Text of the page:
As with any Mareva injunction, it is trite law that the applicants must, after making full disclosure of all relevant and material facts in their knowledge, satisfy the Chambers judge that they have a “strong prima facie case” (see Aetna Financial Services, supra, at 118) and that there is a “real risk” of removal or dissipation of his assets to avoid judgment. (Aetna, supra, at 119; Sekisui House Co. Ltd. v. Nagashima et al. (1982) 42 B.C.L.R. 1 (B.C.C.A.) at 6; Sharpe, Injunctions and Specific Performance (2nd ed., 1993) at 2.870.) Where an applicant seeks to enjoin the transfer of assets worldwide, one grafts onto these conditions the further requirement that there exist assets ex juris the disposition or concealment of which would be likely to frustrate any judgment obtained against the defendant. And, although it is not necessary to prove that the defendant does not have assets in the jurisdiction, the less the value of those assets, the more likely the Court is to grant relief with extra-territorial effect.
Asset Disclosure Orders
In addition to having extra-territorial effect, a Mareva injunction may be coupled with an ancillary disclosure order. It is often the case that a motion for a freezing order or a Mareva injunction is “…made on incomplete information about the nature, extent, location and value of the assets and funds which the defendant may have.” Such orders are intended to prevent injustice to the plaintiff and his assets. Thus, “[a]ncillary orders may be made in re-enforcement of the freezing order by requiring full disclosure of the nature, location and value of assets and funds and the dealings with them.” See Innovative Marketing Inc. v. D’Souza,2007 CarswellOnt 1131, at para. 16.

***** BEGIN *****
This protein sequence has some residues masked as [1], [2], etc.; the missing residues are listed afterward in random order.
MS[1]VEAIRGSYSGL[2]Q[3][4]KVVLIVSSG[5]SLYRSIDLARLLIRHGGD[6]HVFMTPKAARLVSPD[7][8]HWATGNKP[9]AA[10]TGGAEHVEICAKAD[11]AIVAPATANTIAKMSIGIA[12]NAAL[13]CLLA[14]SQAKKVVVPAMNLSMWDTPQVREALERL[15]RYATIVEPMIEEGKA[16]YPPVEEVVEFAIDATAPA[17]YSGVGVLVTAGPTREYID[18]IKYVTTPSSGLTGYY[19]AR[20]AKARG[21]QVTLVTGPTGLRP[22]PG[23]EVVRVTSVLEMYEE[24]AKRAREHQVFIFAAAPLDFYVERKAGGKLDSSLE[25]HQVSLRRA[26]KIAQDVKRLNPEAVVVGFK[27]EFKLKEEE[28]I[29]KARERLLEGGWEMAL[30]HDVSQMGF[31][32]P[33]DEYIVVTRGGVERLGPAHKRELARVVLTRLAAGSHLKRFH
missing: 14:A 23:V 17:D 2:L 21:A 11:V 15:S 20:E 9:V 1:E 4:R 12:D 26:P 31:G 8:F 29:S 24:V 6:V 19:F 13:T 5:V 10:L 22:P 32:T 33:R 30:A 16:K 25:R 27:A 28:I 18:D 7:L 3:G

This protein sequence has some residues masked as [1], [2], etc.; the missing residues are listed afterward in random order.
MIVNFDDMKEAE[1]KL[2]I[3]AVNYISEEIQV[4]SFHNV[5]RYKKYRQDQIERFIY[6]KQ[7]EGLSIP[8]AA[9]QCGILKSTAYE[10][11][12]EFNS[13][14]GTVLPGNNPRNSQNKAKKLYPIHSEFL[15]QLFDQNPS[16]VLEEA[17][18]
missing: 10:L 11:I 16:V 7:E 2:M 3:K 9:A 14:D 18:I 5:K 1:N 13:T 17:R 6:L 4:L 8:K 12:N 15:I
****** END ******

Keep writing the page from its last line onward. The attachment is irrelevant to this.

Mareva Injunctions are not appropriate in every fraud case. Sometimes they take a significant amount of investment by way of evidence gathering and legal process and accordingly are cost prohibitive. Even if an injunction is obtained, a fraud victim may be faced with litigation costs and delays in defending motions by a fraudster to have it set aside. Whatever the concerns, fraud victims should at least discuss whether motions for Mareva injunctions are appropriate for their case. For further information, contact us at www.investigationcounsel.com.